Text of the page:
Careers rarely develop the way we plan them. Our career path often takes many twists and turns, with particular events, choices and people influencing our direction.

We asked Damien Mason from CRH plc to give some advice for people considering this job:

 

Damien Mason

Mechanical Engineer

CRH plc

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  Damien Mason

If you are really interested in people and have good interpersonal skills, you will find this job very rewarding.

Like a lot of jobs, you will not be using all the theoretical knowledge you gained in University or College, but you will develop significant management potential and the environment is stimulating and rewarding.

As an engineer, you will probably spend about 50% of your time in the office, and the other 50% out in the plant.

You should also expect that you may be asked if you are willing to travel abroad. This would be very attractive to most people, and a definite means to gain great experience, but it may not suit everyone.

You should ideally be a balanced person, someone with a good deal of technical knowledge, but also a good ability to deal with people.

Responsibility and challenges will be given to you from day one, and if you can handle the pressure, you will gain more and more responsibilities, ultimately leading you to gain invaluable experience, and undoubtedly onto a successful management position.

With the global nature of ICL's parent company CRH, this could be yours in Ireland or one of many countries worldwide.

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Realist?
Realist 
Realists are usually interested in 'things' - such as buildings, mechanics, equipment, tools, electronics etc. Their primary focus is dealing with these - as in building, fixing, operating or designing them. Involvement in these areas leads to high manual skills, or a fine aptitude for practical design - as found in the various forms of engineering.

Realists like to find practical solutions to problems using tools, technology and skilled work. Realists usually prefer to be active in their work environment, often do most of their work alone, and enjoy taking decisive action with a minimum amount of discussion and paperwork.
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Adult Learner

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Postgraduate Education - (5)


Postgraduate education (Ed Zone 5) is a growing sector in Ireland, and includes the highest levels of academic achievement available. Courses here available in a number of formats, and span different time committments.

Completing a course of graduate study is a challenging and exciting experience, which confers skills, experience and a sense of achievement valued by employers and students. People study for graduate degrees for a variety of reasons:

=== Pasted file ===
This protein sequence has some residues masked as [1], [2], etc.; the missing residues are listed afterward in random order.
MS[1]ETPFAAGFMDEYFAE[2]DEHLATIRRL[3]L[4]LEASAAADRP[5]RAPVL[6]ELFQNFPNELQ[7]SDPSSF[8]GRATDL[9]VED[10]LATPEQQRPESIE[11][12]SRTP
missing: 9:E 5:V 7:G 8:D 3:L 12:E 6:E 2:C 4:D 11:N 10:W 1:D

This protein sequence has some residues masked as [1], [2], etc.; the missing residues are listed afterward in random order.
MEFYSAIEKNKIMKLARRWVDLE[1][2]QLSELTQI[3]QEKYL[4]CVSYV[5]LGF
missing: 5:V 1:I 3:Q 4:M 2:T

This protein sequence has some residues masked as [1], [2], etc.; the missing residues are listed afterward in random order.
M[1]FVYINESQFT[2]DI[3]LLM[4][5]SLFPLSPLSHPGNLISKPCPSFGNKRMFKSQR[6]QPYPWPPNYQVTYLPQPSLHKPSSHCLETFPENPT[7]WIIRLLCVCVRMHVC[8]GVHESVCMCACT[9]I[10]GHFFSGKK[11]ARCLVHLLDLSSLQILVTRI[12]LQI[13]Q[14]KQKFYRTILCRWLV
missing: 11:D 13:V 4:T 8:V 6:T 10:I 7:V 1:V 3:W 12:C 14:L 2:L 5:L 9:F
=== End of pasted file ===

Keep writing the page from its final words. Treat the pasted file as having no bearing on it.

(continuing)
• studying your degree subject in greater depth
  • enhancing your job prospects in your chosen career
  • retraining in a different area
  • taking a postgraduate qualification as the next step in your career, for example in law, or education.

For the above reasons the graduate degree experience enhances a person's personal development and experience. It also provides a range of skills and expertise in a subject area that is transferable across a broad range of careers and life settings.

Employers, commenting in a recent university survey on those who have completed graduate degree courses and worked for them made the following declarations:

  • I tend to think of PhD students as more worldly wise and would expect to be getting additional maturity when we recruit them.
  • I would welcome more applications from PhD students. I think the organisation needs their qualities.
  • The fact that someone has done research can show enthusiasm, dedication and focus. Additional maturity can bring with it a better work ethic and more organisational loyalty.
  • We see PhD students as having a wider range of skills to offer - analytical and numeracy amongst others.
  • Postgraduate students have analytical skills, find new solutions to problems and are open to new ideas, these are very important skills.

Very often people undertake post-graduate courses to specialise in an area or to change their career. These courses are at Levels 9 and 10 on the NFQ framework.

You can search for these through Postgradireland.com

Also, it is worth investigating individual college/university websites for detailed descriptions of the postgraduate course, application procedures and the closing dates for application.

We also recommend you visit Graduate Careers Fairs, especially those aimed specifically at postgraduate study.

For more information on post-graduate study: click here.

  Hint: Irish Tax Institute
My enrolment on the AITI Chartered Tax Adviser (CTA) course with the Irish Tax Institute and the successful completion of my Part 1 exams was a key factor to securing my training contract with Grant Thornton.
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